By Brooke Holt
“He makes me lie down in green pastures. He leads me beside still waters.” Psalm 23:2
As you read through Psalm 23, the imagery may not resonate with your soul simply because we live in a different time and setting. Rarely do I ever see sheep. Thus, I have a limited understanding of the relationship between shepherd and sheep. My guess is you and I are alike in this lack of knowledge.
King David, the author of Psalm 23, fully understood this relationship between the shepherd and his sheep as he served as a shepherd for many years. David expresses his heart throughout this psalm. As a keeper of the sheep, David understood what it meant to be a good shepherd. In this role, David loved his sheep; he protected them from predators; he led them to good pasture for food and to streams for water; he knew his sheep individually and each was precious to him. David loved his sheep not for what they did for him but because they were entrusted to him.
In verse two of Psalm 23, David wrote of how the Lord dealt with him like a sheep. The Lord made David lie down in green pastures and he led him beside still waters. Isn’t it interesting that the shepherd must make his sheep lie down? He does this to ensure the sheep will eat, rest, and enjoy some peace and tranquility. On their own, the sheep likely would have continued wandering and missed the opportunity for needed refreshment and rest.
The Good Shepherd is still trying to lead his people to these green pastures and still waters. Unfortunately, his sheep can be quite stubborn! God calls you to observe a day of Sabbath—a day set aside for worship, rest, and restoration. Do you take it as such, or do you do just that little bit of extra work, recreation, or kid’s activities instead of worship?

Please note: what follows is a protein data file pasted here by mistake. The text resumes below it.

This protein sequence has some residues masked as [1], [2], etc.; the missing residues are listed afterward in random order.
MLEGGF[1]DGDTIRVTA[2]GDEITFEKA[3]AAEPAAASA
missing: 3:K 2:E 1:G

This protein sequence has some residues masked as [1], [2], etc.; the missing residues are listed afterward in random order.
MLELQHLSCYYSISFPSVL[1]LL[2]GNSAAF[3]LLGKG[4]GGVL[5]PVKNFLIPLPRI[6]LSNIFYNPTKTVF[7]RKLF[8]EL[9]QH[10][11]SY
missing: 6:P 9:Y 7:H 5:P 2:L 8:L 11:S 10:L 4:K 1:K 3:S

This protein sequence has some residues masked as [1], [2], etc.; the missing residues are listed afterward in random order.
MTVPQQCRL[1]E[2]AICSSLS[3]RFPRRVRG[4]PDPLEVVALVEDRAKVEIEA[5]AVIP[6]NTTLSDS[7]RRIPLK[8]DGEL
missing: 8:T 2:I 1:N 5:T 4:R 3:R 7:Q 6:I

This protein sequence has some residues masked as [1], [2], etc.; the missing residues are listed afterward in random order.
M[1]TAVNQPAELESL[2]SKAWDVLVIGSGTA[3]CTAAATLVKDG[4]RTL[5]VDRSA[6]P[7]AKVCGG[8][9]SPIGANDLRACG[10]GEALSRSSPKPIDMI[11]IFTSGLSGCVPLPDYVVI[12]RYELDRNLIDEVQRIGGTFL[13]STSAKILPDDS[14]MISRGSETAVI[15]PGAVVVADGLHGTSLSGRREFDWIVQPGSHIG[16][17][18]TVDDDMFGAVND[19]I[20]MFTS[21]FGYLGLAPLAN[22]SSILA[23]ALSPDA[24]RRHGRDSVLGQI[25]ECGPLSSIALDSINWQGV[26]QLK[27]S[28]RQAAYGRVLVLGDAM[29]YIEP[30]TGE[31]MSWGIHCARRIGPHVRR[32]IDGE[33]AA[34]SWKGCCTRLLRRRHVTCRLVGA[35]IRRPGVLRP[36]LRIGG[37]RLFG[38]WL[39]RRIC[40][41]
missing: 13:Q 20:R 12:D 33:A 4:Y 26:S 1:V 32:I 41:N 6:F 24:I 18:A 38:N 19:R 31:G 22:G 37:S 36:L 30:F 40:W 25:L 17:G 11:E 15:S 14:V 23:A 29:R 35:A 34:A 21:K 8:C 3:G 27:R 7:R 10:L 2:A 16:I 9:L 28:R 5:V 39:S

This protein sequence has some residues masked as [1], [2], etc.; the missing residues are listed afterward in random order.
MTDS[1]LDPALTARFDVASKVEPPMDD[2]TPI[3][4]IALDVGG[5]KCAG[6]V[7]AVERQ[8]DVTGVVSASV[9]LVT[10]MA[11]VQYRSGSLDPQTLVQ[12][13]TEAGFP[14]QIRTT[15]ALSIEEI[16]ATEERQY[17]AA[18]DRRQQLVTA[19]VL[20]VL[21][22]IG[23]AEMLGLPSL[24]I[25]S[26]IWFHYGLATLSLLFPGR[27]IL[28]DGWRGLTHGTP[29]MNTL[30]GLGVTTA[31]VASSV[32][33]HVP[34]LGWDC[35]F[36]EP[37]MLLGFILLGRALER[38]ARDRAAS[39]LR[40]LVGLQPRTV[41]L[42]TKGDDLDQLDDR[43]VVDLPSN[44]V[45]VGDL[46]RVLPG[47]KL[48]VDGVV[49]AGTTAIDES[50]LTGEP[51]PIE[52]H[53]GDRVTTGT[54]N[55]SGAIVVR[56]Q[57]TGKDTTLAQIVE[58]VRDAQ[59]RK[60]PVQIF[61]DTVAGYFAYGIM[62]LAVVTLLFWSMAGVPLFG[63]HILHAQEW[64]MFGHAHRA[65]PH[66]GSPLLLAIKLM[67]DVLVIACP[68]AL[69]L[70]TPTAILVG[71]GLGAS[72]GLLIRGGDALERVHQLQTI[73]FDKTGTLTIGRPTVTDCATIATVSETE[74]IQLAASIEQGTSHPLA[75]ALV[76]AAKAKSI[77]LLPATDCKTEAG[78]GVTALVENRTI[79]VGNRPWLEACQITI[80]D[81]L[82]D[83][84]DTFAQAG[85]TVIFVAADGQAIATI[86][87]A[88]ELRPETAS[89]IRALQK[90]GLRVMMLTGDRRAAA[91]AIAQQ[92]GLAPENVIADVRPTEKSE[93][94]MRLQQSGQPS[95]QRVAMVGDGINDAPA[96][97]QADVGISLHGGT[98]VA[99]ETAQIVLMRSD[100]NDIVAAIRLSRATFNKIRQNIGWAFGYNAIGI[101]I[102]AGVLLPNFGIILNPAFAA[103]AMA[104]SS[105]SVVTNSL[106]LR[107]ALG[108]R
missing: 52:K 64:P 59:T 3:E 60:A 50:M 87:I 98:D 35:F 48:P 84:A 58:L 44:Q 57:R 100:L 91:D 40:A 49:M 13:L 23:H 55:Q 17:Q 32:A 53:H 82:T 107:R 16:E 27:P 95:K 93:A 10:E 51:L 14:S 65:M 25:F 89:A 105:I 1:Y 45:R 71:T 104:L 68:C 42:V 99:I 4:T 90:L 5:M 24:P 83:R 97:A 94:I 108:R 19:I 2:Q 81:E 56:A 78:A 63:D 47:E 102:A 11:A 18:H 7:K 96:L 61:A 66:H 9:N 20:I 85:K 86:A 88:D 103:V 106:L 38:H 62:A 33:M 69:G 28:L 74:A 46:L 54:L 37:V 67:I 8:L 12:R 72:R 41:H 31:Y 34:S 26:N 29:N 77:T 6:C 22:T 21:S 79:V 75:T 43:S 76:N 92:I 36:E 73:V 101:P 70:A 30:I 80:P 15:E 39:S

Everyone has limited hours, minutes, and days. Setting aside time for worship, rest, and restoration is hard because it means putting other things on hold or even saying no to good opportunities such as that recreational league that plays games every Sunday. Yet, God designed you with a need for physical and spiritual nourishment and rest, and you will not function at your optimum if you deny that design.
The Good Shepherd’s plans for you truly good. He loves you and wants to meet your needs. The question is whether you will you surrender to him and let him lead you even when that means taking time to be nourished in his word and by rest.
Are you lying down in the green pastures to which God is leading you? Are you walking beside the still waters and partaking of the living water that he alone provides? Are you allowing the Lord to nourish you, comfort you, provide for you, and restore you? We would love to hear your thoughts in the comments.
Our honest prayer before God is evidence that we understand the ways He loves, cherishes, sees, and hears us. Through prayer, we can acknowledge with Hagar, “You are the living One who sees me” (Genesis 16:14). When we pray, we are affirming the same. Why do we often hide from this privilege? Why do we avoid God, the One who sees us as we are and stands ready to provide and answer us in his holy, timely way? In this 8-week study on the prayers of Job, Ruth, Hannah, and David, grow your prayer life by facing your honest need and bringing your whole self before God. Acknowledging God as the One who guides your path can change your heart. It can take you past fear and into faith, strength, and hope. Learn more about Honest Prayer.
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